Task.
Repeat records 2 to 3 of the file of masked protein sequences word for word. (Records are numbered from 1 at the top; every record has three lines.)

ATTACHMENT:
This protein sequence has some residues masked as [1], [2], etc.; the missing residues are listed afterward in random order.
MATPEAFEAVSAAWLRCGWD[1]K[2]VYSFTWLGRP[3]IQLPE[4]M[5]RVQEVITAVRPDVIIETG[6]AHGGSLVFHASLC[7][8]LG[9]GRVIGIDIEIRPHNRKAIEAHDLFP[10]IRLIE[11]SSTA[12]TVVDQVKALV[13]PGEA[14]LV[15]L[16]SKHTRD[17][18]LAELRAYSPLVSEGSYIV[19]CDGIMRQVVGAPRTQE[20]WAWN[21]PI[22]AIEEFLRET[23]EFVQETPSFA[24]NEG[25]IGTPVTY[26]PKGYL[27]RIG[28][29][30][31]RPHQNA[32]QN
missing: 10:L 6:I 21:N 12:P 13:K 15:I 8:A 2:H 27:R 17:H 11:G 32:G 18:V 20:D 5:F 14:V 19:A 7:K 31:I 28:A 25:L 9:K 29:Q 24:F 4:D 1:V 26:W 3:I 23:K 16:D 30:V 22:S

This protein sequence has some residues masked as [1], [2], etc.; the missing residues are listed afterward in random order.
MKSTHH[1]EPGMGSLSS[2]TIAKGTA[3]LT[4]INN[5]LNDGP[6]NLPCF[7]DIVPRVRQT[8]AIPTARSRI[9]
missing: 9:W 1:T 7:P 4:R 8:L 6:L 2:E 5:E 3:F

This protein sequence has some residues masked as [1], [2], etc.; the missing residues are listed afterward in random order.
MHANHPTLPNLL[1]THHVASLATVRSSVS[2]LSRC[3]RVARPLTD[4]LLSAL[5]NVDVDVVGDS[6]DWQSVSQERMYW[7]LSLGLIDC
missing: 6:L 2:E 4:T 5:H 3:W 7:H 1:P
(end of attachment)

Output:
This protein sequence has some residues masked as [1], [2], etc.; the missing residues are listed afterward in random order.
MKSTHH[1]EPGMGSLSS[2]TIAKGTA[3]LT[4]INN[5]LNDGP[6]NLPCF[7]DIVPRVRQT[8]AIPTARSRI[9]
missing: 9:W 1:T 7:P 4:R 8:L 6:L 2:E 5:E 3:F

This protein sequence has some residues masked as [1], [2], etc.; the missing residues are listed afterward in random order.
MHANHPTLPNLL[1]THHVASLATVRSSVS[2]LSRC[3]RVARPLTD[4]LLSAL[5]NVDVDVVGDS[6]DWQSVSQERMYW[7]LSLGLIDC
missing: 6:L 2:E 4:T 5:H 3:W 7:H 1:P